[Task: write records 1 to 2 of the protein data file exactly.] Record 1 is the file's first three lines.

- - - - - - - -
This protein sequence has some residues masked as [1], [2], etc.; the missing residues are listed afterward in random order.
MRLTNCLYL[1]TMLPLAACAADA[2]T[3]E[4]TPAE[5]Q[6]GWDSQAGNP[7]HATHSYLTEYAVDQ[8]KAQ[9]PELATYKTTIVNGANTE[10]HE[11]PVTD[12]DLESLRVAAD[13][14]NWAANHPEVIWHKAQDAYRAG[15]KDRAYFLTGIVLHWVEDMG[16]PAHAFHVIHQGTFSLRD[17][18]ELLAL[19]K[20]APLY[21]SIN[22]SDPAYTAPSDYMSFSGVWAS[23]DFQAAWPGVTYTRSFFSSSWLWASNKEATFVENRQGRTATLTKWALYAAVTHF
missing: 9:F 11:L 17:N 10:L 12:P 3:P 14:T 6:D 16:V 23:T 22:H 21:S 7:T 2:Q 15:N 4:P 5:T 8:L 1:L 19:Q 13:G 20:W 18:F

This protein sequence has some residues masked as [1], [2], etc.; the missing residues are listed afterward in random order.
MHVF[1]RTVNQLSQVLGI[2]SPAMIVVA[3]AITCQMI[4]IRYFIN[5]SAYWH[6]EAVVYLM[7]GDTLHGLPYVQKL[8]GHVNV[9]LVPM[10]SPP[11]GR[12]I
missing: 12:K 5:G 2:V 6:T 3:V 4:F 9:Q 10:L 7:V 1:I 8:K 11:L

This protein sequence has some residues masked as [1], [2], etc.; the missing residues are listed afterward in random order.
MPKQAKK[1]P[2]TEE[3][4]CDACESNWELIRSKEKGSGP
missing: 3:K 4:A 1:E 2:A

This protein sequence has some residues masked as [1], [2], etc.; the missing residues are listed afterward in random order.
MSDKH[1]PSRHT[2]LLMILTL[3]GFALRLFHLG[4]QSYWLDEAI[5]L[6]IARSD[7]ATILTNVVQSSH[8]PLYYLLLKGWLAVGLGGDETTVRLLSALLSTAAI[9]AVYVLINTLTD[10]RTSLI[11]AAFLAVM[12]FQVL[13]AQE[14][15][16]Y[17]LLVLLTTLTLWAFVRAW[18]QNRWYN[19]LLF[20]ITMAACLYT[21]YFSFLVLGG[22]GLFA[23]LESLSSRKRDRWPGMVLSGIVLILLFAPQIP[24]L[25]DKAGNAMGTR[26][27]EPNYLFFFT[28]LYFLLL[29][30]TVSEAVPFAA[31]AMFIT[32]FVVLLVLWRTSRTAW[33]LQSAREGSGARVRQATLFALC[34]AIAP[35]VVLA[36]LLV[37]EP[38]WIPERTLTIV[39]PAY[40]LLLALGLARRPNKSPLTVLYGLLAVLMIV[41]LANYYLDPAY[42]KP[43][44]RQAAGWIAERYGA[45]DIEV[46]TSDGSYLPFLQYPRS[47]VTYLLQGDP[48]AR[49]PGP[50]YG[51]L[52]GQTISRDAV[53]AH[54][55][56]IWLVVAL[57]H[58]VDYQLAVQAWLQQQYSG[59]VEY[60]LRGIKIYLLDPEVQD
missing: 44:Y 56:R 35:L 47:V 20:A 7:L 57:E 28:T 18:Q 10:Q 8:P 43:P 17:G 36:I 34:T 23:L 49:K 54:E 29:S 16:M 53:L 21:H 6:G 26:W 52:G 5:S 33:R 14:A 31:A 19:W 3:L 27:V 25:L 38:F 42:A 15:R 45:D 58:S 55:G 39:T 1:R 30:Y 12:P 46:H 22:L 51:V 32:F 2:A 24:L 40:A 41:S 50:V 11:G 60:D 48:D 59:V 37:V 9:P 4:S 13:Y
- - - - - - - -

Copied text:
This protein sequence has some residues masked as [1], [2], etc.; the missing residues are listed afterward in random order.
MRLTNCLYL[1]TMLPLAACAADA[2]T[3]E[4]TPAE[5]Q[6]GWDSQAGNP[7]HATHSYLTEYAVDQ[8]KAQ[9]PELATYKTTIVNGANTE[10]HE[11]PVTD[12]DLESLRVAAD[13][14]NWAANHPEVIWHKAQDAYRAG[15]KDRAYFLTGIVLHWVEDMG[16]PAHAFHVIHQGTFSLRD[17][18]ELLAL[19]K[20]APLY[21]SIN[22]SDPAYTAPSDYMSFSGVWAS[23]DFQAAWPGVTYTRSFFSSSWLWASNKEATFVENRQGRTATLTKWALYAAVTHF
missing: 9:F 11:L 17:N 10:L 12:P 3:P 14:T 6:D 16:V 23:T 22:H 21:S 7:T 2:Q 15:N 4:P 5:T 8:L 1:L 19:Q 13:G 20:W 18:F

This protein sequence has some residues masked as [1], [2], etc.; the missing residues are listed afterward in random order.
MHVF[1]RTVNQLSQVLGI[2]SPAMIVVA[3]AITCQMI[4]IRYFIN[5]SAYWH[6]EAVVYLM[7]GDTLHGLPYVQKL[8]GHVNV[9]LVPM[10]SPP[11]GR[12]I
missing: 12:K 5:G 2:V 6:T 3:V 4:F 9:Q 10:L 7:V 1:I 8:K 11:L